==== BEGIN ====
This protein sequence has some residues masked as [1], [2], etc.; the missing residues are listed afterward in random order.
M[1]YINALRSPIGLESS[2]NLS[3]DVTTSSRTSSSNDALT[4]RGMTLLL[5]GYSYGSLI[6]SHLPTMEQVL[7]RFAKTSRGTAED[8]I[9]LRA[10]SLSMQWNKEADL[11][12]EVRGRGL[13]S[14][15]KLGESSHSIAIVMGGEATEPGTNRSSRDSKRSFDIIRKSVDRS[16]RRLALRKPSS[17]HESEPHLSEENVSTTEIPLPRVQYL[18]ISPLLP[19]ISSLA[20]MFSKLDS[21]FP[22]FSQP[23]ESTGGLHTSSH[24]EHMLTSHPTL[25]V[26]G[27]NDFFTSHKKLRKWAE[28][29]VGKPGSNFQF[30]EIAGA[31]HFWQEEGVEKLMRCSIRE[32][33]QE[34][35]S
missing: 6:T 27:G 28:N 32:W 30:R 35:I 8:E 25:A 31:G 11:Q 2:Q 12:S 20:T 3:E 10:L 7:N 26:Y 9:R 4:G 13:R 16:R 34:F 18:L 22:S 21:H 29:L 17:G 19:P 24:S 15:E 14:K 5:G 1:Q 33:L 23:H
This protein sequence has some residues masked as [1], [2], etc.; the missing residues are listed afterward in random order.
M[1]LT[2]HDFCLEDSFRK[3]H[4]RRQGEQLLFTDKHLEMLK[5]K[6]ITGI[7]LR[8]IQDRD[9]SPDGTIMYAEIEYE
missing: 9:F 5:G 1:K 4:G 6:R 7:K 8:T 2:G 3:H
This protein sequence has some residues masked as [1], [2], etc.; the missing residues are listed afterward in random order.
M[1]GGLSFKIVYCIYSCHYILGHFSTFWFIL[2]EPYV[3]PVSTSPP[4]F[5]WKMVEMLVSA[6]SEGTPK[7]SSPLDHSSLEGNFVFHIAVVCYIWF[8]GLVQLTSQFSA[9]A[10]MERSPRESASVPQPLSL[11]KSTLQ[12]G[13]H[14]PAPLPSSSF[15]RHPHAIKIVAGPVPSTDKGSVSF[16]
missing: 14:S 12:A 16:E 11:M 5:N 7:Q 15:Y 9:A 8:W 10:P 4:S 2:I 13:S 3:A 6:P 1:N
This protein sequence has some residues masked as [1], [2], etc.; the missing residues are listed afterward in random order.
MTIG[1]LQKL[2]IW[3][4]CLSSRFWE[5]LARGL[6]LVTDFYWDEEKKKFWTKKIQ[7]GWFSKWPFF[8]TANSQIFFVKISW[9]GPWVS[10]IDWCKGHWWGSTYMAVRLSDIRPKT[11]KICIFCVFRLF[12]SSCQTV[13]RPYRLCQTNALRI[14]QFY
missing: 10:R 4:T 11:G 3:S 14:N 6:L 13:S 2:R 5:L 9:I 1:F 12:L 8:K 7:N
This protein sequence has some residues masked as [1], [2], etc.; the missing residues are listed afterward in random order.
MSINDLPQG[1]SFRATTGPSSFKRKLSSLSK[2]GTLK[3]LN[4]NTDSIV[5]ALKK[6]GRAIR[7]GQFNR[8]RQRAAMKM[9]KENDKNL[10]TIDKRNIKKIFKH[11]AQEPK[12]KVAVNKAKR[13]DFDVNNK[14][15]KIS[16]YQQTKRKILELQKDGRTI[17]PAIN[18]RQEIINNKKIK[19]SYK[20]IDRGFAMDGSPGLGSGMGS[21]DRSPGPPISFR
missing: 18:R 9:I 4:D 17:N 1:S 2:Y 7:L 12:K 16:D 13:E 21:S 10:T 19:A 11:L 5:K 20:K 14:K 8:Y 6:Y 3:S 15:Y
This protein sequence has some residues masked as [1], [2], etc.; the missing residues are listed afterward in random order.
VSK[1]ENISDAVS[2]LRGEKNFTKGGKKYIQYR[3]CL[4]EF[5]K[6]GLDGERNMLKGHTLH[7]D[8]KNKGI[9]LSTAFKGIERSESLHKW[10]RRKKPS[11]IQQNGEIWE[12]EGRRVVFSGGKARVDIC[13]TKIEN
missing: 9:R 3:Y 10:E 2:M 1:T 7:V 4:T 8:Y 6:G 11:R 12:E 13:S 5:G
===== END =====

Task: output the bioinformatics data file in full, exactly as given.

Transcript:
This protein sequence has some residues masked as [1], [2], etc.; the missing residues are listed afterward in random order.
M[1]YINALRSPIGLESS[2]NLS[3]DVTTSSRTSSSNDALT[4]RGMTLLL[5]GYSYGSLI[6]SHLPTMEQVL[7]RFAKTSRGTAED[8]I[9]LRA[10]SLSMQWNKEADL[11][12]EVRGRGL[13]S[14][15]KLGESSHSIAIVMGGEATEPGTNRSSRDSKRSFDIIRKSVDRS[16]RRLALRKPSS[17]HESEPHLSEENVSTTEIPLPRVQYL[18]ISPLLP[19]ISSLA[20]MFSKLDS[21]FP[22]FSQP[23]ESTGGLHTSSH[24]EHMLTSHPTL[25]V[26]G[27]NDFFTSHKKLRKWAE[28][29]VGKPGSNFQF[30]EIAGA[31]HFWQEEGVEKLMRCSIRE[32][33]QE[34][35]S
missing: 6:T 27:G 28:N 32:W 30:R 35:I 8:E 25:A 31:G 11:Q 2:Q 12:S 20:T 3:E 10:L 7:N 26:Y 9:R 4:G 13:R 16:R 34:F 18:L 22:S 21:H 29:L 17:G 19:P 24:S 15:E 14:K 5:G 1:Q 33:L 23:H
This protein sequence has some residues masked as [1], [2], etc.; the missing residues are listed afterward in random order.
M[1]LT[2]HDFCLEDSFRK[3]H[4]RRQGEQLLFTDKHLEMLK[5]K[6]ITGI[7]LR[8]IQDRD[9]SPDGTIMYAEIEYE
missing: 9:F 5:G 1:K 4:G 6:R 7:K 8:T 2:G 3:H
This protein sequence has some residues masked as [1], [2], etc.; the missing residues are listed afterward in random order.
M[1]GGLSFKIVYCIYSCHYILGHFSTFWFIL[2]EPYV[3]PVSTSPP[4]F[5]WKMVEMLVSA[6]SEGTPK[7]SSPLDHSSLEGNFVFHIAVVCYIWF[8]GLVQLTSQFSA[9]A[10]MERSPRESASVPQPLSL[11]KSTLQ[12]G[13]H[14]PAPLPSSSF[15]RHPHAIKIVAGPVPSTDKGSVSF[16]
missing: 14:S 12:A 16:E 11:M 5:N 7:Q 15:Y 9:A 8:W 10:P 4:S 2:I 13:S 3:A 6:P 1:N
This protein sequence has some residues masked as [1], [2], etc.; the missing residues are listed afterward in random order.
MTIG[1]LQKL[2]IW[3][4]CLSSRFWE[5]LARGL[6]LVTDFYWDEEKKKFWTKKIQ[7]GWFSKWPFF[8]TANSQIFFVKISW[9]GPWVS[10]IDWCKGHWWGSTYMAVRLSDIRPKT[11]KICIFCVFRLF[12]SSCQTV[13]RPYRLCQTNALRI[14]QFY
missing: 10:R 4:T 11:G 3:S 14:N 6:L 13:S 2:R 5:L 9:I 1:F 12:L 8:K 7:N
This protein sequence has some residues masked as [1], [2], etc.; the missing residues are listed afterward in random order.
MSINDLPQG[1]SFRATTGPSSFKRKLSSLSK[2]GTLK[3]LN[4]NTDSIV[5]ALKK[6]GRAIR[7]GQFNR[8]RQRAAMKM[9]KENDKNL[10]TIDKRNIKKIFKH[11]AQEPK[12]KVAVNKAKR[13]DFDVNNK[14][15]KIS[16]YQQTKRKILELQKDGRTI[17]PAIN[18]RQEIINNKKIK[19]SYK[20]IDRGFAMDGSPGLGSGMGS[21]DRSPGPPISFR
missing: 18:R 9:I 4:D 17:N 1:S 2:Y 7:L 12:K 16:D 13:E 21:S 10:T 19:A 11:L 5:K 20:K 14:K 8:Y 6:Y 3:S 15:Y
This protein sequence has some residues masked as [1], [2], etc.; the missing residues are listed afterward in random order.
VSK[1]ENISDAVS[2]LRGEKNFTKGGKKYIQYR[3]CL[4]EF[5]K[6]GLDGERNMLKGHTLH[7]D[8]KNKGI[9]LSTAFKGIERSESLHKW[10]RRKKPS[11]IQQNGEIWE[12]EGRRVVFSGGKARVDIC[13]TKIEN
missing: 9:R 3:Y 10:E 2:M 1:T 7:V 4:T 8:Y 6:G 11:R 12:E 13:S 5:G